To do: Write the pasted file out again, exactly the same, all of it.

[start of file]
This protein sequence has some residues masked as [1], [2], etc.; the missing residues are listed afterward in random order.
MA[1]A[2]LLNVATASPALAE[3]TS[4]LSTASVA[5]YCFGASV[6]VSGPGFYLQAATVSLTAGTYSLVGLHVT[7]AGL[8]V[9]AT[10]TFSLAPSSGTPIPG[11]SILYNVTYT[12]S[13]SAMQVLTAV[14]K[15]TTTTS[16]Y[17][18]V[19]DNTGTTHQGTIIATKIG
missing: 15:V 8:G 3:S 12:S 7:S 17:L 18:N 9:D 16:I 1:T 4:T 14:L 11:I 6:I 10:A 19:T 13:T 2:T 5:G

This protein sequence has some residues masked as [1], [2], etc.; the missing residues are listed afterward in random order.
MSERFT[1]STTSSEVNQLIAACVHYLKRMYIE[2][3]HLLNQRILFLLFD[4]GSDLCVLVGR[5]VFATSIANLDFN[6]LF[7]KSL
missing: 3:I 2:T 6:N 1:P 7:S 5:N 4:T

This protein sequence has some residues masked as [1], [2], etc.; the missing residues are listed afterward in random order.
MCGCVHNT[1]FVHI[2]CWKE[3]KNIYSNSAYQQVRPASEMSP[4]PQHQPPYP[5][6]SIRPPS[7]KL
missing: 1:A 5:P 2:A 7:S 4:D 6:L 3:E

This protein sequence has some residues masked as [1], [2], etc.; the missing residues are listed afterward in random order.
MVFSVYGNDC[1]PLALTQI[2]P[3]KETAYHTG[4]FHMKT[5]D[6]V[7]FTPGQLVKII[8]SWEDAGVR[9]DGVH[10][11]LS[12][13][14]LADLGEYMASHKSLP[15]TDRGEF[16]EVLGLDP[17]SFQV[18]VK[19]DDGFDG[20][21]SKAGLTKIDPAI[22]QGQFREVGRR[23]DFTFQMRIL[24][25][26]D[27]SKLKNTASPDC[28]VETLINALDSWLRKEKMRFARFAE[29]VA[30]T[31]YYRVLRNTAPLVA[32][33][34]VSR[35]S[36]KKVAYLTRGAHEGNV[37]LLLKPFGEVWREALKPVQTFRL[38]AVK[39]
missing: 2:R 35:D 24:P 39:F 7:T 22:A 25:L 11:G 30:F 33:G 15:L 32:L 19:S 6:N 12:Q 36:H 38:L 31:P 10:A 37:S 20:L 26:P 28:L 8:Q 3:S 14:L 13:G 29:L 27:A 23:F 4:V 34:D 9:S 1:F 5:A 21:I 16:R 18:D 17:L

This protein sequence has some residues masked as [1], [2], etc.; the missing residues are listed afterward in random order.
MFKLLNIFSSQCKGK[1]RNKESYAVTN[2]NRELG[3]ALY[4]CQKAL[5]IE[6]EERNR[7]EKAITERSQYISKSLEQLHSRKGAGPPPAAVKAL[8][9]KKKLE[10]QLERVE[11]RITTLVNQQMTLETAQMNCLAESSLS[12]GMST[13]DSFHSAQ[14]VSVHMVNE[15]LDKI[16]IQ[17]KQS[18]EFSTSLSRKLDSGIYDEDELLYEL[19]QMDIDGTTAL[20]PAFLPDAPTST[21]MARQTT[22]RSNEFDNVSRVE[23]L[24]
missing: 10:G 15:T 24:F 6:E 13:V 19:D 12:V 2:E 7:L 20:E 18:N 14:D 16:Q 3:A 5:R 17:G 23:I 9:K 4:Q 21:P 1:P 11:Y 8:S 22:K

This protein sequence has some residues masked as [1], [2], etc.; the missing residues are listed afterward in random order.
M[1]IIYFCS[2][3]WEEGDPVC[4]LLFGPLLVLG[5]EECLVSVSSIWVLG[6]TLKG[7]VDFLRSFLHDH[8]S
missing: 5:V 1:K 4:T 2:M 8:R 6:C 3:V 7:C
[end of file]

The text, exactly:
This protein sequence has some residues masked as [1], [2], etc.; the missing residues are listed afterward in random order.
MA[1]A[2]LLNVATASPALAE[3]TS[4]LSTASVA[5]YCFGASV[6]VSGPGFYLQAATVSLTAGTYSLVGLHVT[7]AGL[8]V[9]AT[10]TFSLAPSSGTPIPG[11]SILYNVTYT[12]S[13]SAMQVLTAV[14]K[15]TTTTS[16]Y[17][18]V[19]DNTGTTHQGTIIATKIG
missing: 15:V 8:G 3:S 12:S 7:S 17:L 18:N 9:D 16:I 1:T 4:T 14:L 11:I 6:I 10:A 19:T 13:T 2:T 5:G

This protein sequence has some residues masked as [1], [2], etc.; the missing residues are listed afterward in random order.
MSERFT[1]STTSSEVNQLIAACVHYLKRMYIE[2][3]HLLNQRILFLLFD[4]GSDLCVLVGR[5]VFATSIANLDFN[6]LF[7]KSL
missing: 3:I 2:T 6:N 1:P 7:S 5:N 4:T

This protein sequence has some residues masked as [1], [2], etc.; the missing residues are listed afterward in random order.
MCGCVHNT[1]FVHI[2]CWKE[3]KNIYSNSAYQQVRPASEMSP[4]PQHQPPYP[5][6]SIRPPS[7]KL
missing: 1:A 5:P 2:A 7:S 4:D 6:L 3:E

This protein sequence has some residues masked as [1], [2], etc.; the missing residues are listed afterward in random order.
MVFSVYGNDC[1]PLALTQI[2]P[3]KETAYHTG[4]FHMKT[5]D[6]V[7]FTPGQLVKII[8]SWEDAGVR[9]DGVH[10][11]LS[12][13][14]LADLGEYMASHKSLP[15]TDRGEF[16]EVLGLDP[17]SFQV[18]VK[19]DDGFDG[20][21]SKAGLTKIDPAI[22]QGQFREVGRR[23]DFTFQMRIL[24][25][26]D[27]SKLKNTASPDC[28]VETLINALDSWLRKEKMRFARFAE[29]VA[30]T[31]YYRVLRNTAPLVA[32][33][34]VSR[35]S[36]KKVAYLTRGAHEGNV[37]LLLKPFGEVWREALKPVQTFRL[38]AVK[39]
missing: 2:R 35:D 24:P 39:F 7:T 22:A 25:L 11:G 30:F 33:G 15:L 32:L 19:S 6:N 12:Q 36:H 38:L 31:P 10:A 37:S 20:L 26:P 28:L 8:Q 3:S 14:L 13:G 29:L 27:A 23:F 4:V 34:D 9:S 1:F 5:A 21:I 16:R 18:D 17:L

This protein sequence has some residues masked as [1], [2], etc.; the missing residues are listed afterward in random order.
MFKLLNIFSSQCKGK[1]RNKESYAVTN[2]NRELG[3]ALY[4]CQKAL[5]IE[6]EERNR[7]EKAITERSQYISKSLEQLHSRKGAGPPPAAVKAL[8][9]KKKLE[10]QLERVE[11]RITTLVNQQMTLETAQMNCLAESSLS[12]GMST[13]DSFHSAQ[14]VSVHMVNE[15]LDKI[16]IQ[17]KQS[18]EFSTSLSRKLDSGIYDEDELLYEL[19]QMDIDGTTAL[20]PAFLPDAPTST[21]MARQTT[22]RSNEFDNVSRVE[23]L[24]
missing: 10:G 15:T 24:F 6:E 13:V 19:D 12:V 2:E 7:L 20:E 18:N 14:D 16:Q 3:A 5:R 17:G 23:I 9:K 4:Q 21:P 1:P 11:Y 8:S 22:K

This protein sequence has some residues masked as [1], [2], etc.; the missing residues are listed afterward in random order.
M[1]IIYFCS[2][3]WEEGDPVC[4]LLFGPLLVLG[5]EECLVSVSSIWVLG[6]TLKG[7]VDFLRSFLHDH[8]S
missing: 5:V 1:K 4:T 2:M 8:R 6:C 3:V 7:C